Tokyo: Ars, 1927-1930. 24-volume-illustrated survey (each vol. approx. 100-150 pp. including plates) of international commercial and graphic art with historical analysis and scholarly annotations by Hamada Masuji and dozens of other design journalists, educators and practitioners, with individual volumes focusing on one or more aspect of the profession, including poster design, advertising, package design, objects, shop signs, billboards, flyers and broadsides, page layout and design, typography, etc., profusely illustrated throughout, including dozens of color plates. Small quartos. Original pictorial card wrappers, in the original printed cardboard slipcases. Some wear to wrappers and slipcases; one slipcase lacking; overall still very good.
A remarkable compendium, complete in 24 volumes, the Ars series comprises one of the foundational documents of modern Japanese graphic design. Lead writer Hamada Masuji served as a passionate and forceful proponent of the commercial art field, which he dubbed "shogyo bijutsu," and targeted the series at fledgling in-house graphic design departments at Japanese manufacturing firms as well as independent shop owners who wished to imbue their environments with modern aesthetic sensibilities. Drawing on diverse visual sources from Russia, Germany, Great Britain, the United States, and Japan itself, the series reproduced thousands of completed designs and design plans for commercial retail spaces and the printed page. The final volume closes with a 100-page essay that gives expression to Hamada's theories of commercial design as a natural culmination of modern currents in industrial production and fine art. An encyclopedic work; individual volumes regularly appear on the market, but complete sets in strong condition are rare.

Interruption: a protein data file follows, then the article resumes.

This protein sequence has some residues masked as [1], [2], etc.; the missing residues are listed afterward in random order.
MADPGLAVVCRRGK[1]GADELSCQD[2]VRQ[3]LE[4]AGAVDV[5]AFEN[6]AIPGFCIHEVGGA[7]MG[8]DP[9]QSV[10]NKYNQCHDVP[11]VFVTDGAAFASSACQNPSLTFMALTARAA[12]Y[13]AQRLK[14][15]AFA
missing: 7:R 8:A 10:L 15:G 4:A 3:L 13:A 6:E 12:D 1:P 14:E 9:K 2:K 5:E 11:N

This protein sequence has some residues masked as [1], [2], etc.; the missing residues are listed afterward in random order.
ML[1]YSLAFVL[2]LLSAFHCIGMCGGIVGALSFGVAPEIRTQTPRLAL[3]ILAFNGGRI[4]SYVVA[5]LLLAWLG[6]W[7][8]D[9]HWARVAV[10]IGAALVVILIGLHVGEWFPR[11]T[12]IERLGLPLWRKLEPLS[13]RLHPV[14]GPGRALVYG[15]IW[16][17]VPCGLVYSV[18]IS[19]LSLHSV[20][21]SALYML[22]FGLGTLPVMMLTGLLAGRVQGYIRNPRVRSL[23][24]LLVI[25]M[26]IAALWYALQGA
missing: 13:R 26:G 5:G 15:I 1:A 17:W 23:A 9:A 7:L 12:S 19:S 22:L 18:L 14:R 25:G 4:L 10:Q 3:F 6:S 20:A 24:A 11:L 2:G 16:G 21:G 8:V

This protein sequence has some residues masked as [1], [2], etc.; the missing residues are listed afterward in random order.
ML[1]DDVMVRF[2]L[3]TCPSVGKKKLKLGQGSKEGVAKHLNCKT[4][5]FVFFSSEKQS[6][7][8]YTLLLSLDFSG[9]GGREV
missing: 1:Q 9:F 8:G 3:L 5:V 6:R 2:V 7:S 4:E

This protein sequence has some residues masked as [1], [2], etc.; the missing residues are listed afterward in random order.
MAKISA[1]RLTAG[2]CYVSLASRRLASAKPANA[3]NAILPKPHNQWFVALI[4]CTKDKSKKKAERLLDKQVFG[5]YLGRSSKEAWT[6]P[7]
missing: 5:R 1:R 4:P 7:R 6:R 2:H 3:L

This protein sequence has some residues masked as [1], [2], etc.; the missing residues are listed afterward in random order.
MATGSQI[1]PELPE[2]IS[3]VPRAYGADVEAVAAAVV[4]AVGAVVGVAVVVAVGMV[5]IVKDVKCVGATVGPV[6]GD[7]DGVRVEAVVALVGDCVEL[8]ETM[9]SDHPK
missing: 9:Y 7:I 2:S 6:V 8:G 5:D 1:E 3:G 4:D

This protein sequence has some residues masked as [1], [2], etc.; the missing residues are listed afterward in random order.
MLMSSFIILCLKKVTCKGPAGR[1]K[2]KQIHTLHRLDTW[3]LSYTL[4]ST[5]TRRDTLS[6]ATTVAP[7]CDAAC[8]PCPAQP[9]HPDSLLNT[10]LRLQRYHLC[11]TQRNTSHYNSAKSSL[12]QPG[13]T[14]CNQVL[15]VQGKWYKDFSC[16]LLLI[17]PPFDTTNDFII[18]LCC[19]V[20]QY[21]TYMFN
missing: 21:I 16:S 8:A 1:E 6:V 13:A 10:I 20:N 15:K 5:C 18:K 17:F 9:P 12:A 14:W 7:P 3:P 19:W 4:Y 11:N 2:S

Book ID: 51177